Although there has been much talk of male menopause, the naturally occuring process whereby testosterone levels drop should be referred to andropause, not menopause. Menopause is related to the word menstruation.

Sources include: on how menopause is defined on cultural differences in the experience of menopause on andropause

No other mammals studied (with the possible exception of pilot whales) are known to commonly cease their reproductive abilities in nature.

One of the theories of why human females go through menopause is called the ‘grandmother hypothesis’. This theory can also account (if not partially, almost fully) for the evolution of the human species.
We are unique in that we do not reproduce up until we die, like our ancestor apes. Apes- the older they become the more likely it is for them to die during child birth. With the onset of menopause this is humans is reduced. The human female goes through menopause at about the age of 40-50 years old, when dying during child birth becomes much more dangerous. With her reproductive abilities put to a halt, the wisdom and knowledge that has been accumulated is put to use, to be passed onto younger humans. This allows the mothers to put more time into their children and to watch their children grow up and have children of their own. During this time after menopause the mothers would have been reproductively better off helping their children (who shared their genes) than they would have been reproducing themselves. This all boosts the survival of the species.

Menopause has helped us to evolve to become who we are today.

Of course, this is all just a theory, and there are people who don’t agree.

Lerner, M. Is there evolutionary reason for menopause? Star Tribune 1998 April 23 says that:
"Study concludes that recent theories on menopause--that it allows grandmothers to help raise the younger kin and therefore boost the survival of the species--is wrong and that there is no reason for menopause. The study is based on research with lions and baboons."

Sources and for more information:

I am a family doctor but I am also a natural generalist. I thought about graduate school but was dating a zoologist who was one of the three world experts on honeybee behavior and I thought that I really did not care to get that in depth in ANYTHING. So I'm a rural family practice doc, do obstetrics and my patients range from birth to 104 currently. I learn stuff all the time.

Being curious about everything, I have wondered why women go through menopause and have collected bits of evidence. Then one day, a theory popped into my head. It's as if all the little pieces suddenly rearrange and form a picture.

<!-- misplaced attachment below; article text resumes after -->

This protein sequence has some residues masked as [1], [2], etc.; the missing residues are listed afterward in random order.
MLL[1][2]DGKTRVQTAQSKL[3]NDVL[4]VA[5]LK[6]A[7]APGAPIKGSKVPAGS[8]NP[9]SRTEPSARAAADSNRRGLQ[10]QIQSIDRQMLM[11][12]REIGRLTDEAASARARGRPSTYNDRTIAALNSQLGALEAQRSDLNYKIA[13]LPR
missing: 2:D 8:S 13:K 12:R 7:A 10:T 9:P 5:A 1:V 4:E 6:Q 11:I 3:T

Here are some of the bits that contributed:

Women go through menopause but men don't. Why?
Women often gain weight after menopause.
Women often complain of decreased libido after menopause.
An 80 year old man has more estrogen than an 80 year old woman because estrogen is a byproduct of testosterone.
Type II diabetes is common in postmenopausal women.
Type II diabetes is not caused by weight gain but by our bodies making a protein called amylase which is deposited in the Islet cells of the Pancreas until the person no longer makes enough insulin and suddenly has diabetes, which gets worse over time. They keep making the amylase.
Postmenopausal women survive famines best.
There is more type II diabetes in Hispanic, Inuit, Native American and African folks than other ethnic groups.
Women multitask more easily than men and are less linear thinkers. In studies where people watch a video and have to describe it, men describe what happened, in general, more linearly while women, in general, notice all sorts of details and gestalt.
People in Africa who have one gene for sickle cell anemia resist malaria better than those with none, so sickle cell sticks around. What's the advantage of menopause?

Ok, so it's either Intelligent Design or evolution. Why?

My theory is that women are the brains of the tribe. They go through menopause so they can stop having babies and attend to the needs of the tribe. They gain weight and maybe get diabetes in order to survive the next famine. If a guy survives into his 80s then he can still reproduce, and perhaps that used to be good for the tribe. Women, however, have to stay alive in order to teach and raise the next generation, so they don't go chasing the mammoths.

My thought is that someday men may evolve more highly and have their hormones stop when they get old enough. This is a thought that pleases me and really offends my 16 year old son. Oh, well, he just can't think straight with all that damn testosterone.

rootbeer277 says re Why women go through menopause: This is called the Grandmother hypothesis. Would you mind if I changed the title to this?

dang, I didn't come up with it first. See wikipedia. And here.

Men"o*pause (?), n. [Gr. month + to cause to cease. See Menses.] Med.

The period of natural cessation of menstruation. See Change of life, under Change.


© Webster 1913.